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Home » Farm & Homestead » Sprayer Calibration Guide for Large Equipment

Proper herbicide or fertilizer application to your yard or pasture starts with the calibration of your spraying equipment. For large equipment calibration, follow these steps:

  1. Measure the distance in inches between two (2) spray tip nozzles on your sprayer.
  1. Count the number of spray tip nozzles on the sprayer.
  1. Based on the information you gathered in Steps 1 and 2, use the chart below to select a test run distance.

Determine the distance for the test run based on the number of spray tips and the distance between the spray tips.

For example, if your sprayer has three (3) spray tips and each spray tip is 20 inches apart, you need to measure a test run distance of 200 feet.

  1. Use a tape measure to flag or mark in your yard the distance listed in Step 3 for your test run.

The distance in combination with your sprayer boom width is 1,000 sq. ft.

  1. On a level surface, fill your sprayer with water to the full mark.
  1. If your sprayer has a pressure gauge, turn on the pump and set the pressure to 30 PSI. If you are unable to adjust the pressure, proceed with the factory settings.
  1. With the spray tank full and sprayer turned OFF, drive to the test run area measured and flagged in Step 3.
  1. Once at the beginning of the test run distance, turn on the pump and spray the test run distance at a consistent speed that you intend to drive when spraying. When you reach the end of the test run, turn off the sprayer pump and park on a level surface. This spraying speed must be the same every time you spray, so be sure to remember it.
  1. Using a measuring cup or an empty one (1) gallon milk jug, measure the amount of water it took to fill the sprayer back to the full mark. Repeat Steps 7 – 9 three times.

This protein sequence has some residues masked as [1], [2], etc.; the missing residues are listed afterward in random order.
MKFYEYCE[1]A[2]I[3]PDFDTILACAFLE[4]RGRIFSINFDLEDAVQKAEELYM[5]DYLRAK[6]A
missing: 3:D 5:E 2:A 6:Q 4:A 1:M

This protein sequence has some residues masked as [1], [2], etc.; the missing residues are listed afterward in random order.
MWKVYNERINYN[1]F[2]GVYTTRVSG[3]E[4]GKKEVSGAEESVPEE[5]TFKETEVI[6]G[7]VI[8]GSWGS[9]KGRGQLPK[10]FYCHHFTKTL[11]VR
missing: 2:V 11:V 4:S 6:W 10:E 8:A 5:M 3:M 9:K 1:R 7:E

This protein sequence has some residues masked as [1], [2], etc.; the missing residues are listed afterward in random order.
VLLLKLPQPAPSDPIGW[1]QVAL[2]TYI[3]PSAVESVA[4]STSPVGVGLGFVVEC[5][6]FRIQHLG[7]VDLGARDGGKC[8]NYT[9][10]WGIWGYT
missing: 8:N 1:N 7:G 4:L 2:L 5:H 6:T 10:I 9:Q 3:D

1. The average in Step 9 is the amount of solution your sprayer will spray on 1,000 sq. ft. of turf or area. Most chemical labels indicate a chemical application rate in ounces per 1,000 sq. ft. If the rate on the label is indicated as a rate per acre, divide the per acre rate by 43.56 to convert to a rate per 1,000 sq. ft.
  1. To determine the mix rate of chemicals: now that you know the amount of solution your sprayer sprays per 1,000 sq. ft., simply look on the product label and find the spray rate per 1,000 sq. ft. and add that amount to the average amount of solution found in Step 9.

Example

  • Your 15-gallon pull-behind sprayer averages one (1) gallon of water on 1,000 sq. ft.
  • The chemical label calls for four (4) ounces of chemical per 1,000 sq. ft.
  • You will need to add 60 ounces of chemical to 15 gallons of water.
  • That is equal to: Four (4) ounces to one (1) gallon of water.

Another Helpful Tip

  • A good rule of thumb is to calibrate your sprayer so it sprays one (1) gallon of solution on 1,000 sq. ft. of turf or area.
  • You can accomplish this by adjusting the speed of your tractor when spraying.